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First third of June 2024 hottest in Las Vegas history

Updated June 11, 2024 - 6:09 am

The first week of June is off to the warmest start in Las Vegas weather history. And after a few days of slight respite, it’s getting warmer.

The first nine days of June show an average temperature (the average of the low and high each day at the Las Vegas airport) at 93.7 degrees, which is 9.4 degrees warmer than normal, according to National Weather Service meteorologist Ashley Nickerson.

Near-record high temperatures are forecast for the next two days as the second excessive heat warning of the month engulfs the Las Vegas region. The warning runs from 10 a.m. Tuesday to 9 p.m. Wednesday.

High temperatures in Las Vegas are expected to be between 107 and 112 degrees, according to the National Weather Service. Highs of 108 to 113 are forecast for Mesquite, Overton, Laughlin and Bullhead City, Arizona. Furnace Creek in Death Valley National Park will be around 118 for daily highs.

The forecast high for central Las Vegas is 108 on Tuesday and 109 on Wednesday, both just below record highs for the dates.

Overnight lows this week will be around 80 degrees, a temperature that limits overnight cooling.

The Monday high at the airport reached 104, compared to a normal of 98 for the date.

Cooling stations open

Because of the excessive heat warning, cooling stations will be activated for daytime hours Tuesday and Wednesday, according to Clark County.


The cooling centers are open to people experiencing homelessness and others in the community in need of cool, indoor spaces for relief from the heat. More information on heat safety tips can be found at: snhd.info/BeatTheHeatSNV.

Different systems, same heat results

Nickerson said while last week’s record heat was the result of a large heat dome camped over the entire West, while this week’s heat is from sandwiched systems, one a cutoff low of Baja California and the other high pressure to the northeast.

Las Vegas is caught in between.

“The high to the northeast is building high pressure and it is getting warmer and warmer,” Nickerson said. “It is clearing out the clouds, but the added bonus is the low to the southwest has some wind and that keeps it a little warmer than it would be if there was no wind.”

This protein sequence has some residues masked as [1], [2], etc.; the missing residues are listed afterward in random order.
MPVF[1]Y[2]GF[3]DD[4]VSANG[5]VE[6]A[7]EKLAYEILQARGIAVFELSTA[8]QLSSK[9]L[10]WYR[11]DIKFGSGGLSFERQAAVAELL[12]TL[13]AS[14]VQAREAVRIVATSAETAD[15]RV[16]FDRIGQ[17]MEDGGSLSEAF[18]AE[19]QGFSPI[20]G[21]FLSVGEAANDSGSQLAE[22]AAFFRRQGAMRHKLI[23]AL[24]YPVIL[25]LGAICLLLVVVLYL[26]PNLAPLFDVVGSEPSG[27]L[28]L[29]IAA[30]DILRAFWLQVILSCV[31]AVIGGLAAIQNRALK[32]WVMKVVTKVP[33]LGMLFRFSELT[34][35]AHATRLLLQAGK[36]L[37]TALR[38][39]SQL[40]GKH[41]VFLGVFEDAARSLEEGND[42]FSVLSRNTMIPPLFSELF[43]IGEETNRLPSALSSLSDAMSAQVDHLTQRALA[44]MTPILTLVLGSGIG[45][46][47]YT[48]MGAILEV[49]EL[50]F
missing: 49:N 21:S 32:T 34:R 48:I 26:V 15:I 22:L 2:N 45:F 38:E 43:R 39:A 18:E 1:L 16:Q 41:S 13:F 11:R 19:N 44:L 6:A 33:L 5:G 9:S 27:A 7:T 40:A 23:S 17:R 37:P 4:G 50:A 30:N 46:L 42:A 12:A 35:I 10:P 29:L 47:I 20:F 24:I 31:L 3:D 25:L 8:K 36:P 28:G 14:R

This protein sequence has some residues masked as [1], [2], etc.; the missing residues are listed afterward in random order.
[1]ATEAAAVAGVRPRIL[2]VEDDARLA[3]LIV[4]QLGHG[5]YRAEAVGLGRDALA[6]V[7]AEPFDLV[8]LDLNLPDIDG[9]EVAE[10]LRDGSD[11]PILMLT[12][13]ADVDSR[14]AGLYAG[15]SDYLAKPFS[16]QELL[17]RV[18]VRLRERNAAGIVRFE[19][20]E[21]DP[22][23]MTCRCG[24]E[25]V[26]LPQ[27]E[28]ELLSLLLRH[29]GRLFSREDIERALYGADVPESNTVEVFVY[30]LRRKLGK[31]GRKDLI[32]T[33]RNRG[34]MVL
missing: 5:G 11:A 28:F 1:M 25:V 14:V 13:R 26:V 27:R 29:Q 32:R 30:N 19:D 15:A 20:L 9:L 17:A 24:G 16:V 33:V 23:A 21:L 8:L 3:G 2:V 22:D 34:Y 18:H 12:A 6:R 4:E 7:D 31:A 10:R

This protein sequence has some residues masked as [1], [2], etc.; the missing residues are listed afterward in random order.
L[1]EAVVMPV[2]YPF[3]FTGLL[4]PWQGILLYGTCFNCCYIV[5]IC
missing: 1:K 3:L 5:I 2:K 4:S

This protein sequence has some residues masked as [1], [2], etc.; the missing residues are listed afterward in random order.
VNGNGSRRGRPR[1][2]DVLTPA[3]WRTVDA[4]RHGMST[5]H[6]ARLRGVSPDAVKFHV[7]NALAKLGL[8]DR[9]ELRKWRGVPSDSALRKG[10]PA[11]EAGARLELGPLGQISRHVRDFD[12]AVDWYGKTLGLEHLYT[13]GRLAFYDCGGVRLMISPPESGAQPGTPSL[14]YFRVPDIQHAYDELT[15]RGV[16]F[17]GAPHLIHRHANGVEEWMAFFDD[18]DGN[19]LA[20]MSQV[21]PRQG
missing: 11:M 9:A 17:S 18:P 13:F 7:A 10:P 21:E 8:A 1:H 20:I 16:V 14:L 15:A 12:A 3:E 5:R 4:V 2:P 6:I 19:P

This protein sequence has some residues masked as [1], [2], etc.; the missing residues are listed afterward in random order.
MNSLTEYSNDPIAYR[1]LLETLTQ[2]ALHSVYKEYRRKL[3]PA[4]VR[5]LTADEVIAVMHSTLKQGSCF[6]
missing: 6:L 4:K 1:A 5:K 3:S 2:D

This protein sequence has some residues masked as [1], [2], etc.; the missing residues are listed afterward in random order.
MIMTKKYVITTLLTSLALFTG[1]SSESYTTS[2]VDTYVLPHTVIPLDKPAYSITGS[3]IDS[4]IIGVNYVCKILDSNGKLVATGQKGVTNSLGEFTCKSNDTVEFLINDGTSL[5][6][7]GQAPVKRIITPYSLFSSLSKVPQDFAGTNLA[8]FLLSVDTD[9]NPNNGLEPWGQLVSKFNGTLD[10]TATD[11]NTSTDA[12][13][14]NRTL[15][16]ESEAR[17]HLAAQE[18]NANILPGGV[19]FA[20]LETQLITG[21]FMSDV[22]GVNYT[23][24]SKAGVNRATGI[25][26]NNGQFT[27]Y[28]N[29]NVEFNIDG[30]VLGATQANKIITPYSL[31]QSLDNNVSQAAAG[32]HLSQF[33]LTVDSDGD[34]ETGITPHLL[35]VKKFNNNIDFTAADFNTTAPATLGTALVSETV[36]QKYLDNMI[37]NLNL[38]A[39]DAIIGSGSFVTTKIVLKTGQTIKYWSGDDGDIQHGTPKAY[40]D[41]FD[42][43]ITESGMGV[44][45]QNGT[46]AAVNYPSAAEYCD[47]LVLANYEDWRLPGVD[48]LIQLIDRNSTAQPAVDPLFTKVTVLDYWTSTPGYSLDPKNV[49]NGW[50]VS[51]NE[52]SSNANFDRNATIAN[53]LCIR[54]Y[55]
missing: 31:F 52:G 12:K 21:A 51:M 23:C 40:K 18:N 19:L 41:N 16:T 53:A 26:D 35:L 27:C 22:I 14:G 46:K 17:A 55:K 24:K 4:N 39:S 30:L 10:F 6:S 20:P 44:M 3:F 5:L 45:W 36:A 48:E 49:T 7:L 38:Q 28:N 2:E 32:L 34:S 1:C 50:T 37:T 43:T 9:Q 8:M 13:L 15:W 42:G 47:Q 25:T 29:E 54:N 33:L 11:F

The systems this week won’t keep conditions hot as long as the dome of high pressure did heat last week, including back-to-back days of record heat Thursday (111) and Friday (110).

Next week may be different, or not

The outlook for next week, is a bit unclear, Nickerson said. A front from the Pacific Northwest could make conditions hotter or cooler.

“If the front drops far enough south we will be cooler, but if the high beats it out, we’ll be warm,” she said.

The month is a third of the way to possibly becoming the hottest June in Las Vegas weather history.


Heat-related illnesses increase significantly during extreme heat events.

— People should drink plenty of fluids, stay in an air-conditioned room, stay out of the sun, and check up on relatives and neighbors.

— Do not leave young children and pets in unattended vehicles. Car interiors will reach lethal temperatures in a matter of minutes.

— Take extra precautions when outside. Wear lightweight and loose fitting clothing.

— Try to limit strenuous activities to early morning or evening.

— Take action when you see symptoms of heat exhaustion and heat stroke.

— To reduce risk during outdoor work, the Occupational Safety and Health Administration recommends scheduling frequent rest breaks in shaded or air conditioned environments.

— Anyone overcome by heat should be moved to a cool and shaded location. Heat stroke is an emergency! Call 911.

Contact Marvin Clemons at mclemons@reviewjournal.com.

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